If you're wondering why you can't seem to get a raise -- and maybe feeling frustrated and demoralized -- it's worth looking at why your salary hasn't been raised. In many cases, understanding why your paycheck has stagnated can help you figure out the path to increasing it.
Here are eight of the most common reasons people miss out on salary increases.
1. You haven't asked. A surprising number of people who are frustrated by their wages haven't actually asked for a raise. It's easy to feel like your employer should recognize the value of your work and compensate you accordingly -- and certainly some employers will do that -- but often you need to speak up and advocate for yourself. If you haven't asked your boss for a raise in over a year, now may be the time. Or, maybe you've asked for a raise but ...
2. You haven't made a strong case that your work merits more money. Sometimes you can get a raise simply by saying something like, "Can we revisit my salary?" or "I was hoping we could take a look at my pay, since it's been a while since it was last adjusted." But you shouldn't assume that's all you'll need to say. In general, you should be prepared to lay out a compelling case about why your work is now worth more than it was the last time your salary was set -- pointing to increased responsibilities and accomplishments.
3. It hasn't been long enough since your last salary increase. If you received a raise in the last 12 months, your boss isn't likely to give you one again so soon. There are some exceptions to this, like when your responsibilities change significantly or when you move to an entirely new role, but in general most companies won't give out raises more than once a year.
4. You're earning the market rate for your work. If your pay is already in line with what the market says your job should pay at your level, with your background and in your geographic area, your company probably can't justify paying you more. It's smart to stay up to date on the market range for the work you do, so that you can calibrate your expectations accordingly. (This is also useful in figuring out if you're underpaid, and using that data to argue for an increase -- or to realize that you may need to go elsewhere in order to get paid what you're worth.)
5. You're maxed out at the top of what you can make for this job at your company. There's usually a ceiling for how much it makes sense to pay for any given role, and if you stay in your job for a while, it's possible that you'll reach that ceiling. Sometimes this is based on internal company salary bands, and sometimes it's just a question of hitting the upper end of the market rate for the work you're doing.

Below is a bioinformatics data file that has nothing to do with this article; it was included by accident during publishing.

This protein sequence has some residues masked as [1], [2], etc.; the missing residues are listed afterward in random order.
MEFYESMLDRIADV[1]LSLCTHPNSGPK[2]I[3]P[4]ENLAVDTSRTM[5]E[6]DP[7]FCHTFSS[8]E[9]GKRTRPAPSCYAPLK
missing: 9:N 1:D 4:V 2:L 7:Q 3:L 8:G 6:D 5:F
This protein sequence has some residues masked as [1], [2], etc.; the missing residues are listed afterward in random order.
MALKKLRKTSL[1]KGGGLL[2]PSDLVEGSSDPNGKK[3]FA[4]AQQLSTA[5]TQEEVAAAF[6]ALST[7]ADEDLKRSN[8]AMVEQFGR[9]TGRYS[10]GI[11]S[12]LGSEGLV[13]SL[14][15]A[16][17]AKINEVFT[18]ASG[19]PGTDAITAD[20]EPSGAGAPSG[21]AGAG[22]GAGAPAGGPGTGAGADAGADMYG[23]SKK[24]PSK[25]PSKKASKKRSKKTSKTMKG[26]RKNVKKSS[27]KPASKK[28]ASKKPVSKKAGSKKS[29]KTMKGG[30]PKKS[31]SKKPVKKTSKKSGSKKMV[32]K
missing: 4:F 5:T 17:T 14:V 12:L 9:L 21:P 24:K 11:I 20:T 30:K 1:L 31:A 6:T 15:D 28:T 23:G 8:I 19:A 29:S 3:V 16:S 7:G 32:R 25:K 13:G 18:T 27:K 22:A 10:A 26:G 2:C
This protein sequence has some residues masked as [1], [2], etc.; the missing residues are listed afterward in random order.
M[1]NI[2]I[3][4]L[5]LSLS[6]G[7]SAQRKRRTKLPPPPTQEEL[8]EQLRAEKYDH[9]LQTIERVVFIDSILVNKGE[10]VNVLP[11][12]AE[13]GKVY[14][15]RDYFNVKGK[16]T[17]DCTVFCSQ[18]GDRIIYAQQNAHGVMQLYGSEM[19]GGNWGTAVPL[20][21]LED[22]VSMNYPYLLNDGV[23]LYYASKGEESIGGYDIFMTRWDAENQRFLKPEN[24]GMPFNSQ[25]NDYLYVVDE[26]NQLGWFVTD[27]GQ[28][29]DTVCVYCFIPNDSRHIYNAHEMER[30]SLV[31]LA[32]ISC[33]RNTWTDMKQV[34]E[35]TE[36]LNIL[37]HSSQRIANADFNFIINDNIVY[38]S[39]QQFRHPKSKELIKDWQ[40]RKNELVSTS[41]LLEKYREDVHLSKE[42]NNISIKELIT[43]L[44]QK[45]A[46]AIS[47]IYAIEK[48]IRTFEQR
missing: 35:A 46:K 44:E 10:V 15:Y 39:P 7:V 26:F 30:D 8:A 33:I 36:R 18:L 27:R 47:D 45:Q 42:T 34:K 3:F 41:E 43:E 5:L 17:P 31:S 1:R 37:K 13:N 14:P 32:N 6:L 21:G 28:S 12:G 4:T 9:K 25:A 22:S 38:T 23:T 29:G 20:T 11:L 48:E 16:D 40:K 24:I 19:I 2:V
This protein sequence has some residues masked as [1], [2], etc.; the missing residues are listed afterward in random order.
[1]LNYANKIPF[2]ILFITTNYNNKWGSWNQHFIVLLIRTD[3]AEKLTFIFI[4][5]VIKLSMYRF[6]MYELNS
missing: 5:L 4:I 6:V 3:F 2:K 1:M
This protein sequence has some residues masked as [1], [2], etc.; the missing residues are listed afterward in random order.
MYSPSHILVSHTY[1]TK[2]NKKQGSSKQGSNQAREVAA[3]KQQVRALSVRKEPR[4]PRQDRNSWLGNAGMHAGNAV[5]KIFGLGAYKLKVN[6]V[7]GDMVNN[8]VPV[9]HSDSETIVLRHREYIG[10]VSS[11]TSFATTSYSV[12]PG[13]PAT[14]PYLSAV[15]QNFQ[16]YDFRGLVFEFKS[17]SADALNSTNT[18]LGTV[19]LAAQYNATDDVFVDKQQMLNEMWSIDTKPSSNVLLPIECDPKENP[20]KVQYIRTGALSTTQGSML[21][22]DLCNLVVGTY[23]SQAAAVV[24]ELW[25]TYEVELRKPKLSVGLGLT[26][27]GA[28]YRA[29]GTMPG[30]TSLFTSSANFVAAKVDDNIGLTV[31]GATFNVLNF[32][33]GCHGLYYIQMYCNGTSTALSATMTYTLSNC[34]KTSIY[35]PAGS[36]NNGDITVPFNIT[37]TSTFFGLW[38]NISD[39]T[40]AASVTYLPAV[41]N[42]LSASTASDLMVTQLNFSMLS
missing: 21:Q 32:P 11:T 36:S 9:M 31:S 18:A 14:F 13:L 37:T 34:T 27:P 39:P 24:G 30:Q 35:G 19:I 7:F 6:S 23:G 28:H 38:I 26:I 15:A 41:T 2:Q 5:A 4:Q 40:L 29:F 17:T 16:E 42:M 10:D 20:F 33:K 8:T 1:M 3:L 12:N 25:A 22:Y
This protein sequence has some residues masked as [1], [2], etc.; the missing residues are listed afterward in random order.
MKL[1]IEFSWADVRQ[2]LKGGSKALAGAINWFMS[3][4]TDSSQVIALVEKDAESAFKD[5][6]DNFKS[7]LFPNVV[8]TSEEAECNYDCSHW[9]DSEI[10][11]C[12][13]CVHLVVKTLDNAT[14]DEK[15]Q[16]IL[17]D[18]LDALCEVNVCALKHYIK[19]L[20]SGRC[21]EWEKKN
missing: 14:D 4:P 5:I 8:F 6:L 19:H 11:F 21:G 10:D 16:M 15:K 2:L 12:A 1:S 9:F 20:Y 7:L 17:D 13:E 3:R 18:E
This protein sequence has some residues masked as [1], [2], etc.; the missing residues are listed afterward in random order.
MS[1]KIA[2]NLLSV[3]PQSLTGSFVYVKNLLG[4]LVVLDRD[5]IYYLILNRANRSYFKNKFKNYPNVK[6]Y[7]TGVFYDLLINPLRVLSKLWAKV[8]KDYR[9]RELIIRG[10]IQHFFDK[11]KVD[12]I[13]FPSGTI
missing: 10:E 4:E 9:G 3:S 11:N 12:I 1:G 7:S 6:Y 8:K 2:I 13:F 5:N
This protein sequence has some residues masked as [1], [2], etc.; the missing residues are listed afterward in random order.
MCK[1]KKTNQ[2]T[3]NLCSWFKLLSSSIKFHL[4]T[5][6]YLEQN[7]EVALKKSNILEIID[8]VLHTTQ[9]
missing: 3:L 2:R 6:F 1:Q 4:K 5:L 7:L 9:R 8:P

6. Your boss doesn't realize what you're contributing. You could be doing outstanding work, but if your boss doesn't know about it, it probably won't be reflected in your pay. Make sure that you're sharing your accomplishments with your manager throughout the year -- everything from praise from clients, problems you solved before they cost the company time or money, efficiencies you've implemented and any other victories you've racked up.
7. Your work hasn't actually been that great lately. Beyond cost of living adjustments, raises are recognition that you're doing great work and contributing at a higher level than the last time your salary was set. If you're having trouble getting a raise, be honest with yourself about whether those things are true. If you've been slacking off, making lots of mistakes, not seeming particularly engaged with your work or otherwise performing at less than a high level, it's pretty reasonable for your manager not to be moved to increase your salary right now.
8. Your workplace has terrible compensation practices. In some companies, you can do everything right -- perform at a high level, make your accomplishments visible, be easy and pleasant to work with -- and still not see that reflected in what you're paid. Some companies do have compensation philosophies that center around paying people the lowest amounts they can get away with. Some companies won't increase salaries unless someone is on the verge of leaving for a higher-paying job (which is a terrible practice, since it drives good employees out the door). Some companies have unrealistic ideas of what it takes to hire and keep good workers. If you're working for a company with poor compensation practices, you might need to move on in order to get the raise you're looking for.
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